Thomas' resurrection: Through the troubles of 2012 and the offensive struggles to open 2013, no one faced more criticism at Virginia Tech than QB Logan Thomas. Some of it was warranted. From the start of last season through Week 4 of this year, Thomas completed just 50 percent of his throws, averaged 6.5 yards per attempt and had 22 touchdowns and 22 interceptions. But Thomas has looked like a star the past two weeks. He has completed better than 65 percent of his throws in consecutive games for the first time in his career, averaged 9.7 yards per attempt, thrown four TDs and hasn't thrown an interception.

Duke's defense: The Blue Devils have allowed 30 points or more in three straight games, giving up an average of 6.4 yards per play during that stretch. That has overshadowed some solid offensive performances, as quarterback Brandon Connette has racked up 11 touchdowns in his past two outings. Duke gets Navy this week, and the Midshipmen rank eighth in the nation in rushing. When Duke faced a similar style of offense at Georgia Tech three weeks ago, the defense allowed 344 yards on the ground. The Blue Devils hope they've shored things up during a bye week, and Duke has won its past two meetings against Navy.

Virginia's offense: Against FBS teams, Virginia is averaging just 3.73 yards per play -- the third-worst rate in the nation. The passing game has been at the forefront of the struggles. Virginia ranks 13th in the ACC in passing offense, and QB David Watford's 37.5 adjusted QBR ranks 100th nationally. In a loss last week, the offense coughed up four turnovers, resulting in 17 Ball State points. On the upside, however, Virginia did put up 27 points in last week's loss, offering some hope that if it can cut down on the mistakes, things are headed in the right direction. UVA will get its shot to prove it against a Maryland defense that just coughed up 63 points to FSU last week.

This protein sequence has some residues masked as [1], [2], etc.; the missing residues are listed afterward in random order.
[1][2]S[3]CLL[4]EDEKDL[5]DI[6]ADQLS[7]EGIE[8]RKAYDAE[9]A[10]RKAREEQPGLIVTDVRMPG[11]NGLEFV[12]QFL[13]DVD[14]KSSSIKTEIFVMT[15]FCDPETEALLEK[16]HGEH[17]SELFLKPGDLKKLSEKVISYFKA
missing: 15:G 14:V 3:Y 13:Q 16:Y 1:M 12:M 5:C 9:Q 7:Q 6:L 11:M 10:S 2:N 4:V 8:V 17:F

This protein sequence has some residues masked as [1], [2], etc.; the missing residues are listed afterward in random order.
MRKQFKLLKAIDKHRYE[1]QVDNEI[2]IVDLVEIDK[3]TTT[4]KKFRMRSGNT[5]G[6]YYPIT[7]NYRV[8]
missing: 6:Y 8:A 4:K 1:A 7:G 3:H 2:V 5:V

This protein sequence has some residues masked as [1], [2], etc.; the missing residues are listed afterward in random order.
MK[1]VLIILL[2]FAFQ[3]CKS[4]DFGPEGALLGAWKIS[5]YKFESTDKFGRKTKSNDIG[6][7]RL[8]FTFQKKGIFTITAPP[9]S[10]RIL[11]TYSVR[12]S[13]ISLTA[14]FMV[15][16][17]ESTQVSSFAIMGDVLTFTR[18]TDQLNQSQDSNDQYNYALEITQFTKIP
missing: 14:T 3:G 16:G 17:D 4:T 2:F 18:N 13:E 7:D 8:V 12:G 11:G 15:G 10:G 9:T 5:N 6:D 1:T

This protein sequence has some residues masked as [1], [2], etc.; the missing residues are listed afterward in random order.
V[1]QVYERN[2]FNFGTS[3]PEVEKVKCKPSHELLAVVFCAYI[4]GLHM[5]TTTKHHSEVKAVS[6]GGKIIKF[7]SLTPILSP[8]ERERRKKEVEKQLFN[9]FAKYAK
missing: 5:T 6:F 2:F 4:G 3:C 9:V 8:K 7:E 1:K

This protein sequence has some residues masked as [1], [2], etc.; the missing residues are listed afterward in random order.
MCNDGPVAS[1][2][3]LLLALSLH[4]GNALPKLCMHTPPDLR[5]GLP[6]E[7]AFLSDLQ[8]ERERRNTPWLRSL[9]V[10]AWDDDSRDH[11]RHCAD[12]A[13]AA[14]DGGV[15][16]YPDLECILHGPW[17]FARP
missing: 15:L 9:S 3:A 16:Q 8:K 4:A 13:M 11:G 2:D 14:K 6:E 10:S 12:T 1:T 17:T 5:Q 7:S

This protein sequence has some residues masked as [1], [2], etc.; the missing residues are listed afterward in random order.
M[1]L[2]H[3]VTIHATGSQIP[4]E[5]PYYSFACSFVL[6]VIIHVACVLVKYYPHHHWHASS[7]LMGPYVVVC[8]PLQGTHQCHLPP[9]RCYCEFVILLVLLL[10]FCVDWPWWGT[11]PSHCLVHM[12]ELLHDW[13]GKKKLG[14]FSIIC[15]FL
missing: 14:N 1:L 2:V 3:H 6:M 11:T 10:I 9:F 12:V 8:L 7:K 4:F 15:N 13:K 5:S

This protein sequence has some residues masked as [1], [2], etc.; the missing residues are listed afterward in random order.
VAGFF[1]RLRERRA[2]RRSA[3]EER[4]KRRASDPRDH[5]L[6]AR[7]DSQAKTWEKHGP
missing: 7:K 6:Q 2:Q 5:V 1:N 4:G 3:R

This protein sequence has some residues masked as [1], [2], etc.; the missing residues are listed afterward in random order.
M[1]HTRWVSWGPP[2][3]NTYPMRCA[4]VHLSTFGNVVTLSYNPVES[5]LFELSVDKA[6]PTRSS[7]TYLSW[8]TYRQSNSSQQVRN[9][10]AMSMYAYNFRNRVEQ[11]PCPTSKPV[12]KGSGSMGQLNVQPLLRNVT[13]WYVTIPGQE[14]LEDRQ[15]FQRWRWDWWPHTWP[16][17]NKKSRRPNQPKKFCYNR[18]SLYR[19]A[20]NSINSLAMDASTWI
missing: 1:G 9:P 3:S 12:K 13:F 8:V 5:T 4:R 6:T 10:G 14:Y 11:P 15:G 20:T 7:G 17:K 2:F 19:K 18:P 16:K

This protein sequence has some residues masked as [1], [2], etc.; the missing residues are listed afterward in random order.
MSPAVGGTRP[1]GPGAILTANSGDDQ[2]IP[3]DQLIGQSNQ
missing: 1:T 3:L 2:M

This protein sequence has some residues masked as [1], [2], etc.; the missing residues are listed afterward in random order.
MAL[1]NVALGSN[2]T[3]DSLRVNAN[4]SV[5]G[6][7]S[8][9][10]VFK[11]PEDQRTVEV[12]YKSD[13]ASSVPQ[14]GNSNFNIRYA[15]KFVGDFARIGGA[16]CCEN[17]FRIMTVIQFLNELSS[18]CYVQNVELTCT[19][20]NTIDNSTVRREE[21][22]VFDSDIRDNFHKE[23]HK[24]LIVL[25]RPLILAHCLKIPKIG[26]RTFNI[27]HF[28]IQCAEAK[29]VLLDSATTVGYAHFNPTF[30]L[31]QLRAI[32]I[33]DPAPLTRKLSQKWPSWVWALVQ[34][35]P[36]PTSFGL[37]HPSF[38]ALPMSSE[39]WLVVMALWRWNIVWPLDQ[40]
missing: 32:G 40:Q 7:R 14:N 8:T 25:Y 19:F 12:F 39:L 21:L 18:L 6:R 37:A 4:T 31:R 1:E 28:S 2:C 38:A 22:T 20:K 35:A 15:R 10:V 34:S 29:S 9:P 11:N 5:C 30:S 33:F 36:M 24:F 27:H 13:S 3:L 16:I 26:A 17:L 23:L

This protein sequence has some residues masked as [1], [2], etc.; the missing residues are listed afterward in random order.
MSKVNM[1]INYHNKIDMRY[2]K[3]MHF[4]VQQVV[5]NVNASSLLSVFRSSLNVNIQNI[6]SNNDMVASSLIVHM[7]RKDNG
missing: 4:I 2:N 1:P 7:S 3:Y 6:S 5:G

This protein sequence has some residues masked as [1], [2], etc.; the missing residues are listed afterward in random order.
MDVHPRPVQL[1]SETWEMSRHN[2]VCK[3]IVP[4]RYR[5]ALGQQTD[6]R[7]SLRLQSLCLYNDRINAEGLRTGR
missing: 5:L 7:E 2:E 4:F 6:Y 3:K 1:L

Mitchell time in Raleigh?: Brandon Mitchell returned to the practice field and resumed throwing for the first time since breaking a bone in his foot in NC State's opener. It's still unclear whether he'll play Saturday against Syracuse, but the Wolfpack could clearly use a jolt after a frustrating 28-13 loss at Wake Forest. More than getting their starting QB back, however, the Wolfpack need to shore up a lot of details that eluded them against Wake, Dave Doeren said. He challenged his team to cut penalties and focus on fundamentals in this week's game as NC State tries to avoid an 0-3 start in ACC play.